Strength training only gets more important as you get older. For most people, starting a kettlebell routine at 60 will be more challenging than it would be at 20, but the benefits of working with these weights will often outweigh the difficulties. Before beginning any weight-training routine, however, schedule a checkup with your doctor to get the all-clear.
Benefits of Strength Training
Working with weights such as kettlebells can slow down a number of conditions that tend to accompany aging. According to the Centers for Disease Control and Prevention, strength training can decrease pain from arthritis and help you manage diabetes. Even if you're in perfect health, working with weights can improve your mood, help you sleep better and lower your risk of heart disease. Using kettlebells may also improve your bone density, so if you fall, your bones won't fracture as easily.
Kettlebells may not be in your home gym, but these weights have been around since the 1700s. Each weight is shaped like a cannonball with an iron handle attached, and they come in a variety of weights. Unlike hand weights, however, you aren't likely to find kettlebells that weigh 2 or 5 pounds. They tend to come in heavier weights -- think 15, 25 and 50 pounds. Since they're tough to heft around, kettlebells will not only work your muscles, but you'll get your heart pounding. In a study done by the American Council on Exercise, participants burned an average of 272 calories in a 20-minute kettlebell session.
Starting a Routine
You may be able to do some biceps curls in your living room but don't attempt to work with kettlebells there as well. Head to a gym when you're first working with these weights, and find a trainer who has kettlebell experience. A trainer can help you choose the correct weight of kettlebell, show you proper form and teach you a variety of exercises. You may hold kettlebells while you do shoulder presses and lunges. Kettlebells are also often used in swing exercises, in which you'll lift the bell from between your feet, quickly swing your arms straight out so they're parallel to the floor and then lower the bell back to the floor.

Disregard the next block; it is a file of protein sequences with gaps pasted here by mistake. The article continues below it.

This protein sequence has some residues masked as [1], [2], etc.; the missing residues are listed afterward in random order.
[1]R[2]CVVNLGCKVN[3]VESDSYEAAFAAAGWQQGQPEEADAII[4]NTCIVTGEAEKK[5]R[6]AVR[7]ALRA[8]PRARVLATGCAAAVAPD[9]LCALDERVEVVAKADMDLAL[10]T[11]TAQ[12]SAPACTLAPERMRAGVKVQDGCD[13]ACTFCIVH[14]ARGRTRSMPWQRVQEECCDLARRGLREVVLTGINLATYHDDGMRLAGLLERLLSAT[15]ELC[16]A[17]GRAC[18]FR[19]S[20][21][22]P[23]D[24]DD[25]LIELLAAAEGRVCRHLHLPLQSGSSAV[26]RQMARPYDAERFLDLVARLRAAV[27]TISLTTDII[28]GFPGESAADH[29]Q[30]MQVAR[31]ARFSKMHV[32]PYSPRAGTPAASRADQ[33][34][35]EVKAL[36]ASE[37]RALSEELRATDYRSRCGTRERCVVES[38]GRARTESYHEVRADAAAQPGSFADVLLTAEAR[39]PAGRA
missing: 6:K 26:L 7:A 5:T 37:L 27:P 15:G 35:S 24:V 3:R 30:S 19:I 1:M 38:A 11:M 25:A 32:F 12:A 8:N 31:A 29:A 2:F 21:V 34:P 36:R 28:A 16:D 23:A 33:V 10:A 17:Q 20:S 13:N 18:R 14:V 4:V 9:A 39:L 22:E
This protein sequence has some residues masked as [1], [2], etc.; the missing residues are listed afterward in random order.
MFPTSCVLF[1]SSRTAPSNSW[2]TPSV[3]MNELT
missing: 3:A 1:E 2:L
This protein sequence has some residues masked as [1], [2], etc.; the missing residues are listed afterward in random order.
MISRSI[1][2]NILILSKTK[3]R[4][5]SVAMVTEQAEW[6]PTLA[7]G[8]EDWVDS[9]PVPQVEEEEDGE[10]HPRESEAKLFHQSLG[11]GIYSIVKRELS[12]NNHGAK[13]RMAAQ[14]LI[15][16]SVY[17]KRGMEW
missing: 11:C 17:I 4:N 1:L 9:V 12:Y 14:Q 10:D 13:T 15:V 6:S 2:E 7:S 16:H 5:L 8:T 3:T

Even a fit, 20-something athlete can become injured when working with heavy kettlebells. Always warm up before lifting. Five to 10 minutes of light cardio, like walking, and stretching will reduce your risk of pulling a muscle. You may find that wearing braces on your wrists and knees gives these areas extra support, but if you've had problems with your wrists, knees or back in the past, kettlebells might not be the right strength-training equipment for you. Give yourself at least a day's break in between kettlebell workouts and don't ignore any twinges of pain. Stop what you're doing and visit your doctor if you have any sudden or sharp pains.
- Centers for Disease Control and Prevention: Growing Stronger -- Strength Training for Older Adults: Why Strength Training?
- American Council on Exercise: Kettlebells: Twice the Results in Half the Time?
- Centers for Disease Control and Prevention: Growing Stronger -- Strength Training for Older Adults: Frequently Asked Questions